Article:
For similar reasons to naming files, folder structure is very important to many people who use computers regularly and store a variety of data. Folders give a structure to the disk that is storing the information. Many operating systems have folders even before the user creates their own, they are designed for organisation. The best example of this is Window’s ‘Downloads, Documents, Music, Pictures, and Videos’. Even though there are no restrictions on allowing a user to place a document in the Video folder, it would be counter-intuitive to do so. With businesses, where lots of information is stored, a vast amount folders are needed to cater to the variety of information; otherwise it would be difficult finding a specific file amongst thousands of other files. Creating subfolders is useful for this. Below is an example of my personal folder structure for this course.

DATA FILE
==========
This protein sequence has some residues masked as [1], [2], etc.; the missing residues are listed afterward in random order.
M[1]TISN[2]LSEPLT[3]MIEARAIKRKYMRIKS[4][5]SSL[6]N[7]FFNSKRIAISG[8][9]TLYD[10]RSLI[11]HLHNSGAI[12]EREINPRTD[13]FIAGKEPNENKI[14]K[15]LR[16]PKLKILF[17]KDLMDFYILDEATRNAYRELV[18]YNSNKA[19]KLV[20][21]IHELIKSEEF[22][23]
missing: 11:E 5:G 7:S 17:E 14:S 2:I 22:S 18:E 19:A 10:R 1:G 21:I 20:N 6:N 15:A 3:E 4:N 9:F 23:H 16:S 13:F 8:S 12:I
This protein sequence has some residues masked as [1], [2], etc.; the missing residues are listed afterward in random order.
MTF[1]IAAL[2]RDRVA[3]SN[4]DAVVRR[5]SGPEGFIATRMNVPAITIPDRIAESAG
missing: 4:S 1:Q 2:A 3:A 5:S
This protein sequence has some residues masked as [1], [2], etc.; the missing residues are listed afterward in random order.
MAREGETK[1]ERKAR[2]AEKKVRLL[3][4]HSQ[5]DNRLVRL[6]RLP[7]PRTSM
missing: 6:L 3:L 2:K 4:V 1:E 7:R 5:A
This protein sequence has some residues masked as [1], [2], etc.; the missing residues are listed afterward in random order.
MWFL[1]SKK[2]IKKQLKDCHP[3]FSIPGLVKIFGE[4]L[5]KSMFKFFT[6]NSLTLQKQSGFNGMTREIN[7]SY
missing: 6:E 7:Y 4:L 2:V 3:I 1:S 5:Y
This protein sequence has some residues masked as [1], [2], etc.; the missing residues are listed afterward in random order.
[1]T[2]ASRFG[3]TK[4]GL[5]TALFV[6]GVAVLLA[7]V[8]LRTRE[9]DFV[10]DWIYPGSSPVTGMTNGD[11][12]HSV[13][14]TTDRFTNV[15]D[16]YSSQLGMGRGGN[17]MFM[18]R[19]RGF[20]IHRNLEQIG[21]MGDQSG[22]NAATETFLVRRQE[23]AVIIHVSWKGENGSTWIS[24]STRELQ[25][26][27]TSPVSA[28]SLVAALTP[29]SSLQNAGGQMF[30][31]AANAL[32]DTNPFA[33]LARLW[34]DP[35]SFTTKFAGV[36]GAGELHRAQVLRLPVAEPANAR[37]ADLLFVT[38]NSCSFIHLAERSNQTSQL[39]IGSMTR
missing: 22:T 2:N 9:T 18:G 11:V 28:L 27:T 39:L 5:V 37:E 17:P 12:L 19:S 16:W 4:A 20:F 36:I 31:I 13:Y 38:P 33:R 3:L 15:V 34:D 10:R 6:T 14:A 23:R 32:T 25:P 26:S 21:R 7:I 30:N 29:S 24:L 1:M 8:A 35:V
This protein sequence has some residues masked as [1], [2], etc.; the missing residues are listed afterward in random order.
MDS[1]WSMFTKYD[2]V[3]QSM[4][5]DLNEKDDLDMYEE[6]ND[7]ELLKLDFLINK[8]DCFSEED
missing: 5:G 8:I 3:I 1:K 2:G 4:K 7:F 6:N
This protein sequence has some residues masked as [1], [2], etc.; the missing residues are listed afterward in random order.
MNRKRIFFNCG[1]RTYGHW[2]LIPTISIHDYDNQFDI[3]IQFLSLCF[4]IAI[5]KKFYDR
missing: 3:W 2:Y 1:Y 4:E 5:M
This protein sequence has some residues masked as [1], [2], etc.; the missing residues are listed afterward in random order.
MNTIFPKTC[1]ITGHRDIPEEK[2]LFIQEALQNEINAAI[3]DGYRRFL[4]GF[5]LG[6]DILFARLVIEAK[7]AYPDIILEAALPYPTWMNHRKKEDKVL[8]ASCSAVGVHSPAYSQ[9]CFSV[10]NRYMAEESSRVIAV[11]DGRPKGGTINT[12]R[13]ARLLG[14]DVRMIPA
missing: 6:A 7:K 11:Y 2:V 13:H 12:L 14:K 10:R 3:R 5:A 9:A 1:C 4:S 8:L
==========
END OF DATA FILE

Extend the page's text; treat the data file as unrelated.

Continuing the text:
Lossless compression, as mentioned previously, is a method of reducing file size without affecting the overall quality of the image. It rearranges the data for the image in a more efficient way, which reduces the file size slightly, but preserves all the original bitmap. Therefore, the image looks as good as the original picture and takes up a smaller amount of disk space. If wanted, the compressed image can be changed back into a raw format, with no decrease in quality but an increase in file size.
Lossy compression works by removing less-important parts of the bitmap, this reduces the number of bits required to display the bitmap and therefore the file becomes smaller. The less-important parts of the image are usually similarly-looking shades of colour, or colours altogether. By using less-colours or removing certain parts of the bitmap, the image still looks like the original but with less detail, depending on the amount of lossy compression depends on the compressed quality. Thus, files that use lossy compression have a much smaller size, but also poorer quality. Video files, audio files, etc. can also be affected by lossy compression.